Suki Augments Clinical Voice AI Commands
Clinical voice AI startup Suki has upgraded its voice assistant and platform for medical professionals with a new feature to quickly access patient Electronic Health Records (EHR). The new Show Me voice commands enable doctors to pull up medical history, allergies, and other information and boost Suki as healthcare conversational AI competition continues to grow among both startups and tech giants.
Suki Show Me
Suki created its voice assistant for collecting and transcribing notes and patient conversations. The combination of machine learning and AI fills in the EHRs so doctors don’t need to spend as much time and effort on paperwork. The Show Me tools streamline informational access in the other direction. Doctors can ask the voice assistant for vital signs, medications, allergies, and medical and surgical histories rather than paging through the patient data by hand. Voice AI can significantly cut down on administrative task time and thus doctor burn-out. An American Academy of Family Physicians (AAFP) Innovation Lab study found a 72% median time reduction per note by Suki users even ahead of Show Me’s release.
“Transforming physician administrative workflows through the promise of voice and AI remains Suki’s primary mission. Our team’s innovation continues to improve the outlook on clerical burden, one of the principal causes of the physician burnout epidemic plaguing healthcare,” Suki CEO Punit Soni said. “Suki keeps getting better, and the new capabilities are available to users at no additional cost. We are committed to delivering the best possible experience to our users; quickly and continuously improving is the best way to do so.”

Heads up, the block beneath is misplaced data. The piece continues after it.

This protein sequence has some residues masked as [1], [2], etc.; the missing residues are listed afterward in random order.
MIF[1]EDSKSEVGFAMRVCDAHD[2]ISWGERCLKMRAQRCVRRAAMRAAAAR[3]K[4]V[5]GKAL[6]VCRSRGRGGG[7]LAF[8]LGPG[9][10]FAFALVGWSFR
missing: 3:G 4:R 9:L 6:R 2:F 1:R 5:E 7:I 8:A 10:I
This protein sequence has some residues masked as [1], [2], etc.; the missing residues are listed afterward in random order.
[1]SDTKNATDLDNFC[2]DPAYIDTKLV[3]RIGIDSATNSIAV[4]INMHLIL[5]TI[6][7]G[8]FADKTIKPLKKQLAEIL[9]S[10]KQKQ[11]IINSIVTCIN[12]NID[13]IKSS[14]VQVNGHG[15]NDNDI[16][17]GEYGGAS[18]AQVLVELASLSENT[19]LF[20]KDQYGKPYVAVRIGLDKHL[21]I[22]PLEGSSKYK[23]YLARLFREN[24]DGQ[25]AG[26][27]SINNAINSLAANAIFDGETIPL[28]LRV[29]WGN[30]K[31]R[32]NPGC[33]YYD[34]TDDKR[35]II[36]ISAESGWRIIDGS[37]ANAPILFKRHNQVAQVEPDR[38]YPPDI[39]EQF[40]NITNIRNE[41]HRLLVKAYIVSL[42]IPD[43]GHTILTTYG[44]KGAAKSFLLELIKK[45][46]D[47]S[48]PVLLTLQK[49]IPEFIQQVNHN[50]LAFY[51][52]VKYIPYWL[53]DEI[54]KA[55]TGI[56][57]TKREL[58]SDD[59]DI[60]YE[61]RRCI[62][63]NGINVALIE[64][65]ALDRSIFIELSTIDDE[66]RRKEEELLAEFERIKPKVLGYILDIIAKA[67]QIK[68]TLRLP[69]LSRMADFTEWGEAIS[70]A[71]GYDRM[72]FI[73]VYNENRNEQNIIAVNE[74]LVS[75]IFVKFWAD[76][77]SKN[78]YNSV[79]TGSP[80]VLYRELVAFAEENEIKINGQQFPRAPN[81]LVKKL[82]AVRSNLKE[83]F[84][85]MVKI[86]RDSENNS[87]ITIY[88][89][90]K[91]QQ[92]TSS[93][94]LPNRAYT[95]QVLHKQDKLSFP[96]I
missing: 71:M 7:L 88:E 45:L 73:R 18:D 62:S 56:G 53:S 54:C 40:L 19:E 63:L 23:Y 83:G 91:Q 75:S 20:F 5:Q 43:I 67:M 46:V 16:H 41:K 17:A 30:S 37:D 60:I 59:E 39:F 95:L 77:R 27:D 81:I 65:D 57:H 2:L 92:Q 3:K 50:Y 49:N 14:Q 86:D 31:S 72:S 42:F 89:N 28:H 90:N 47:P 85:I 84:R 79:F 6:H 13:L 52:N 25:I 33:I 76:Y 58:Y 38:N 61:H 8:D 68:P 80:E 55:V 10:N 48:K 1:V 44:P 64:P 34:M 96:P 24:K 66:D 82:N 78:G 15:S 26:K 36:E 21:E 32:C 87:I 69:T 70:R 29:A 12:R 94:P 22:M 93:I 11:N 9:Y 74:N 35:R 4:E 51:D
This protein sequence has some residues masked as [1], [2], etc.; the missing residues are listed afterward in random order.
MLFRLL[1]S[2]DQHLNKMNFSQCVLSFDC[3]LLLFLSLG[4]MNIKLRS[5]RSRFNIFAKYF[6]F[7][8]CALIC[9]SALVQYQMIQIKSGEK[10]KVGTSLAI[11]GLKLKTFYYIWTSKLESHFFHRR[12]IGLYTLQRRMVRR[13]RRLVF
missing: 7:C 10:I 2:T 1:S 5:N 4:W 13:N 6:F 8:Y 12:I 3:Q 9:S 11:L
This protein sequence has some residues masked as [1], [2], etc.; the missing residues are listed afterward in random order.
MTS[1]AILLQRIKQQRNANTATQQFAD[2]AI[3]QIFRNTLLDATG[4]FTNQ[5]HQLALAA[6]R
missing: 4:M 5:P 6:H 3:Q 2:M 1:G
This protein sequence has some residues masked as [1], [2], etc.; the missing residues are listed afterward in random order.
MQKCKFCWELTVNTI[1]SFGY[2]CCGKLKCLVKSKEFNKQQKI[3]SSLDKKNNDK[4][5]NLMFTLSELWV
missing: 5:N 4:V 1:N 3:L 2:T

Show Me follows earlier Suki improvements and feature additions such as the Suki Speech Service (S3) platform for more flexibility and accuracy. The improvements have also upped Suki’s business success. The company quadrupled its revenue last year, with 38% more clients and 70% more users since the beginning of the year. The startup has brought in $95 million to fuel its growth, with a $55 million round in December after two $20 million rounds in 2020 and 2018.
Suki isn’t alone in addressing the growing demand for healthcare AI as providers are becoming quick to adopt the tech. That includes startup rivals like Notable, which raised $100 million last year and specialized medical services in the space like dental-focused Bola and veterinarian-centered Talktoo. Competition is also coming from some of the biggest tech companies, which are developing and buying their own healthcare AI services. The most notable recent addition is Microsoft which purchased Nuance Communications for $19.7 billion not long after Nuance bought clinical AI platform Saykara.